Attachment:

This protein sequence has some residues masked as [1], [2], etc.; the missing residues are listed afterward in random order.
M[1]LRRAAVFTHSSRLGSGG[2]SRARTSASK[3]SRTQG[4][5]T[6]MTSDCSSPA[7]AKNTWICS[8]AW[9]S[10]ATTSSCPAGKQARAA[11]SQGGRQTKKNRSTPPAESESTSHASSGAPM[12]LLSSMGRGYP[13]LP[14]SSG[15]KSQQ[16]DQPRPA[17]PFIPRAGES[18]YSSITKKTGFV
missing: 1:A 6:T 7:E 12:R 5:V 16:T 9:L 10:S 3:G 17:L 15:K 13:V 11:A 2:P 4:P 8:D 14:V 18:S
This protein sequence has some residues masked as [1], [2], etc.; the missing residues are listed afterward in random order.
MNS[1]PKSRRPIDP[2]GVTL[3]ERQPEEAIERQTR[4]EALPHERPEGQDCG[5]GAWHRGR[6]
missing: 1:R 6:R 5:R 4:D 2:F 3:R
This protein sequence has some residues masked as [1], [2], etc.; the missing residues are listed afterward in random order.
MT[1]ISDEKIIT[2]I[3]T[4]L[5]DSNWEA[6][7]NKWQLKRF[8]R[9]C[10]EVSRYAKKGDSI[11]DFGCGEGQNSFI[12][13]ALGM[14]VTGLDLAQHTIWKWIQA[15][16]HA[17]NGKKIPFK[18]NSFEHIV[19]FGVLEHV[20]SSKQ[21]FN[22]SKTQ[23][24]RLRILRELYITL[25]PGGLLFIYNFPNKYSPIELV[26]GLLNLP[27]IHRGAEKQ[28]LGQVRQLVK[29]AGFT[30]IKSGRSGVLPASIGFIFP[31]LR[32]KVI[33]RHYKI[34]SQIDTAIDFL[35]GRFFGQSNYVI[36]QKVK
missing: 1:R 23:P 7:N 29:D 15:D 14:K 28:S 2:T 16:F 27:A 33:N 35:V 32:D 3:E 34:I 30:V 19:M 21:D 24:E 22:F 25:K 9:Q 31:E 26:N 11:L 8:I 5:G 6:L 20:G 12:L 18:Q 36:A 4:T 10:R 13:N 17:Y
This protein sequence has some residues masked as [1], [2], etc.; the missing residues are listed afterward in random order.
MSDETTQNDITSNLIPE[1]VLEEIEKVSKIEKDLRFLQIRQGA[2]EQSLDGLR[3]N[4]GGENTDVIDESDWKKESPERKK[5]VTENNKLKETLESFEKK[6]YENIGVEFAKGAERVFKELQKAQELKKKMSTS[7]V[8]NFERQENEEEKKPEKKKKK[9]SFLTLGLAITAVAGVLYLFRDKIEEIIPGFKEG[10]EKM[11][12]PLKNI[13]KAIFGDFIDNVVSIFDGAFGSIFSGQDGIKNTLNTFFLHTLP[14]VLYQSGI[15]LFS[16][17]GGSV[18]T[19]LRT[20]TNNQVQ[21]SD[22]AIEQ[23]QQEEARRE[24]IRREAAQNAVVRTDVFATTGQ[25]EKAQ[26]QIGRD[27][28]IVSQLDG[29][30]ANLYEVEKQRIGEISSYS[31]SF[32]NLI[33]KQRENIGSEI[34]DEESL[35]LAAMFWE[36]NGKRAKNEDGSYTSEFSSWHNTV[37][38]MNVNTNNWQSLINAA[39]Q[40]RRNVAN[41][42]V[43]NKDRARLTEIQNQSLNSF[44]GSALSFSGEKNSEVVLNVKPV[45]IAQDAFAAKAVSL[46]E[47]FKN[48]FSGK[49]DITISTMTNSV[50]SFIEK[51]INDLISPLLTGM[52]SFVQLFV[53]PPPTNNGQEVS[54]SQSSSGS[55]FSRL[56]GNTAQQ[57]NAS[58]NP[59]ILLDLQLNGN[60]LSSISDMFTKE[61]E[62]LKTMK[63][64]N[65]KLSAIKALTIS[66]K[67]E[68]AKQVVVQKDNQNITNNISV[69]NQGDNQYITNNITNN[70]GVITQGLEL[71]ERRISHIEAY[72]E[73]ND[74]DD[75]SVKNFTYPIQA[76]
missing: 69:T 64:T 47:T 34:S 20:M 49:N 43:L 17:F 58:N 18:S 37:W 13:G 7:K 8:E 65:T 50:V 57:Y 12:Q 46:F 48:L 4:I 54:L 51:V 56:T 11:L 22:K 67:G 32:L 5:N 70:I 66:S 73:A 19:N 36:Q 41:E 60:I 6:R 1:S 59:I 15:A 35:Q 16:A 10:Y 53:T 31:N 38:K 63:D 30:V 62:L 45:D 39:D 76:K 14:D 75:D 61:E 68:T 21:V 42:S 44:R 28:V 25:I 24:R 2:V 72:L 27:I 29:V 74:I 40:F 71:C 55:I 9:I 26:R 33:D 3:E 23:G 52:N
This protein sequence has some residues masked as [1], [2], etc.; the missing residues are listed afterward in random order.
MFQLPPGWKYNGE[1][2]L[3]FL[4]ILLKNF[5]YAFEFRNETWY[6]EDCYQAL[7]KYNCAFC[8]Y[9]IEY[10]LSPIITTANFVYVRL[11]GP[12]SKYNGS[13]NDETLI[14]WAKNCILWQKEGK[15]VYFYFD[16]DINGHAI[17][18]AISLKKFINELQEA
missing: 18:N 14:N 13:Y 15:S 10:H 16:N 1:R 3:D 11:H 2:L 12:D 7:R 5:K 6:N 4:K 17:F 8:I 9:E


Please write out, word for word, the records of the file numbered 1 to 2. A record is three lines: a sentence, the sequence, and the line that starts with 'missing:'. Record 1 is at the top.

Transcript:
This protein sequence has some residues masked as [1], [2], etc.; the missing residues are listed afterward in random order.
M[1]LRRAAVFTHSSRLGSGG[2]SRARTSASK[3]SRTQG[4][5]T[6]MTSDCSSPA[7]AKNTWICS[8]AW[9]S[10]ATTSSCPAGKQARAA[11]SQGGRQTKKNRSTPPAESESTSHASSGAPM[12]LLSSMGRGYP[13]LP[14]SSG[15]KSQQ[16]DQPRPA[17]PFIPRAGES[18]YSSITKKTGFV
missing: 1:A 6:T 7:E 12:R 5:V 16:T 9:L 10:S 3:G 17:L 15:K 13:V 11:A 2:P 4:P 8:D 14:V 18:S
This protein sequence has some residues masked as [1], [2], etc.; the missing residues are listed afterward in random order.
MNS[1]PKSRRPIDP[2]GVTL[3]ERQPEEAIERQTR[4]EALPHERPEGQDCG[5]GAWHRGR[6]
missing: 1:R 6:R 5:R 4:D 2:F 3:R